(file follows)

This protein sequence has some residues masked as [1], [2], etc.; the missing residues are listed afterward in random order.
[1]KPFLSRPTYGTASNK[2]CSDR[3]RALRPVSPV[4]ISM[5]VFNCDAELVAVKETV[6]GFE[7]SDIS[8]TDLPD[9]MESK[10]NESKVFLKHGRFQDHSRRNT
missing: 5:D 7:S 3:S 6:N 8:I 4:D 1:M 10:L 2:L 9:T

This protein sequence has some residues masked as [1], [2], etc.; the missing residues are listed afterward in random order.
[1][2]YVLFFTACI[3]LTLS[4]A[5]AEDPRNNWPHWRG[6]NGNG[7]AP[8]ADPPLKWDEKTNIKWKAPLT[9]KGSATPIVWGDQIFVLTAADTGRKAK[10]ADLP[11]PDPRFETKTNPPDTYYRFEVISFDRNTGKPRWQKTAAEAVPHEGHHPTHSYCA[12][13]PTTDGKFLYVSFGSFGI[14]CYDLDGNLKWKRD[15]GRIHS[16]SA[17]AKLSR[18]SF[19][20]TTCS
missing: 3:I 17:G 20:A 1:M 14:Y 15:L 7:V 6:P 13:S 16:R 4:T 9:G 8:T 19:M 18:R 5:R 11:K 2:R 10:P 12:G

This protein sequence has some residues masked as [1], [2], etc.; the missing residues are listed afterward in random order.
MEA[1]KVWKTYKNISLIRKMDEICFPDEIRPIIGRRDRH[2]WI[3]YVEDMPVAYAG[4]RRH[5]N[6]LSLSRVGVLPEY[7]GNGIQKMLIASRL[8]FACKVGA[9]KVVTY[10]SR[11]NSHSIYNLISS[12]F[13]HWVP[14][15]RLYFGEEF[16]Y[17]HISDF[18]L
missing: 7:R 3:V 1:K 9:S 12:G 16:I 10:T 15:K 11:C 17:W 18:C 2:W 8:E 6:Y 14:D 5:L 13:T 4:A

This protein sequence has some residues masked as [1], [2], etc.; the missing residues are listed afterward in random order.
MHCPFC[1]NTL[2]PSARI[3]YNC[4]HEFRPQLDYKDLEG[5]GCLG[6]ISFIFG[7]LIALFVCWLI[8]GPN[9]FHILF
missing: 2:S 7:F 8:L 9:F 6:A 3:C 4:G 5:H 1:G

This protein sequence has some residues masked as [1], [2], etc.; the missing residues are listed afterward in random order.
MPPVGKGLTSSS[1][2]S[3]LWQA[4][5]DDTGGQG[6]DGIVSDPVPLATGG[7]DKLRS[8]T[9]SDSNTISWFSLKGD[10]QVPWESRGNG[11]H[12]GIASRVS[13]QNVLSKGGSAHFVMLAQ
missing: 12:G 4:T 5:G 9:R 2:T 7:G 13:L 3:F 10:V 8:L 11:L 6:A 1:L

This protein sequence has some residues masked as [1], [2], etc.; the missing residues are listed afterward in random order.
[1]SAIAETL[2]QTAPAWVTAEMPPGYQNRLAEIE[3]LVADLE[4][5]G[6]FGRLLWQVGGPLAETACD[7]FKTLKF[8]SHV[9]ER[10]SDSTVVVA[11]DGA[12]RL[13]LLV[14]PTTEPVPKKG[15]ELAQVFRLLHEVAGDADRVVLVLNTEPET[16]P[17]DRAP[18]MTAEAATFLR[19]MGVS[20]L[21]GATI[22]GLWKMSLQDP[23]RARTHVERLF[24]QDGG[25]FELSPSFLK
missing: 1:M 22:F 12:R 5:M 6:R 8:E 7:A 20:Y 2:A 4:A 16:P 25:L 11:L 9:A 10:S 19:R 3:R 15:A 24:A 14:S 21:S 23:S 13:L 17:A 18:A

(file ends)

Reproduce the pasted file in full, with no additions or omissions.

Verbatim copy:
This protein sequence has some residues masked as [1], [2], etc.; the missing residues are listed afterward in random order.
[1]KPFLSRPTYGTASNK[2]CSDR[3]RALRPVSPV[4]ISM[5]VFNCDAELVAVKETV[6]GFE[7]SDIS[8]TDLPD[9]MESK[10]NESKVFLKHGRFQDHSRRNT
missing: 5:D 7:S 3:S 6:N 8:I 4:D 1:M 10:L 2:L 9:T

This protein sequence has some residues masked as [1], [2], etc.; the missing residues are listed afterward in random order.
[1][2]YVLFFTACI[3]LTLS[4]A[5]AEDPRNNWPHWRG[6]NGNG[7]AP[8]ADPPLKWDEKTNIKWKAPLT[9]KGSATPIVWGDQIFVLTAADTGRKAK[10]ADLP[11]PDPRFETKTNPPDTYYRFEVISFDRNTGKPRWQKTAAEAVPHEGHHPTHSYCA[12][13]PTTDGKFLYVSFGSFGI[14]CYDLDGNLKWKRD[15]GRIHS[16]SA[17]AKLSR[18]SF[19][20]TTCS
missing: 3:I 17:G 20:A 1:M 14:Y 15:L 7:V 6:P 13:S 16:R 4:T 9:G 8:T 19:M 18:R 5:R 11:K 2:R 10:P 12:G

This protein sequence has some residues masked as [1], [2], etc.; the missing residues are listed afterward in random order.
MEA[1]KVWKTYKNISLIRKMDEICFPDEIRPIIGRRDRH[2]WI[3]YVEDMPVAYAG[4]RRH[5]N[6]LSLSRVGVLPEY[7]GNGIQKMLIASRL[8]FACKVGA[9]KVVTY[10]SR[11]NSHSIYNLISS[12]F[13]HWVP[14][15]RLYFGEEF[16]Y[17]HISDF[18]L
missing: 7:R 3:V 1:K 9:S 12:G 16:I 10:T 15:K 11:C 17:W 18:C 2:W 8:E 6:Y 14:D 5:L 13:T 4:A

This protein sequence has some residues masked as [1], [2], etc.; the missing residues are listed afterward in random order.
MHCPFC[1]NTL[2]PSARI[3]YNC[4]HEFRPQLDYKDLEG[5]GCLG[6]ISFIFG[7]LIALFVCWLI[8]GPN[9]FHILF
missing: 2:S 7:F 8:L 9:F 6:A 3:C 4:G 5:H 1:G

This protein sequence has some residues masked as [1], [2], etc.; the missing residues are listed afterward in random order.
MPPVGKGLTSSS[1][2]S[3]LWQA[4][5]DDTGGQG[6]DGIVSDPVPLATGG[7]DKLRS[8]T[9]SDSNTISWFSLKGD[10]QVPWESRGNG[11]H[12]GIASRVS[13]QNVLSKGGSAHFVMLAQ
missing: 12:G 4:T 5:G 9:R 2:T 7:G 13:L 3:F 10:V 8:L 11:L 6:A 1:L

This protein sequence has some residues masked as [1], [2], etc.; the missing residues are listed afterward in random order.
[1]SAIAETL[2]QTAPAWVTAEMPPGYQNRLAEIE[3]LVADLE[4][5]G[6]FGRLLWQVGGPLAETACD[7]FKTLKF[8]SHV[9]ER[10]SDSTVVVA[11]DGA[12]RL[13]LLV[14]PTTEPVPKKG[15]ELAQVFRLLHEVAGDADRVVLVLNTEPET[16]P[17]DRAP[18]MTAEAATFLR[19]MGVS[20]L[21]GATI[22]GLWKMSLQDP[23]RARTHVERLF[24]QDGG[25]FELSPSFLK
missing: 1:M 22:F 12:R 5:M 6:R 8:E 7:A 20:Y 2:A 4:A 16:P 25:L 11:L 9:A 10:S 19:R 3:R 15:A 24:A 14:S 21:S 23:S 13:L 17:A 18:A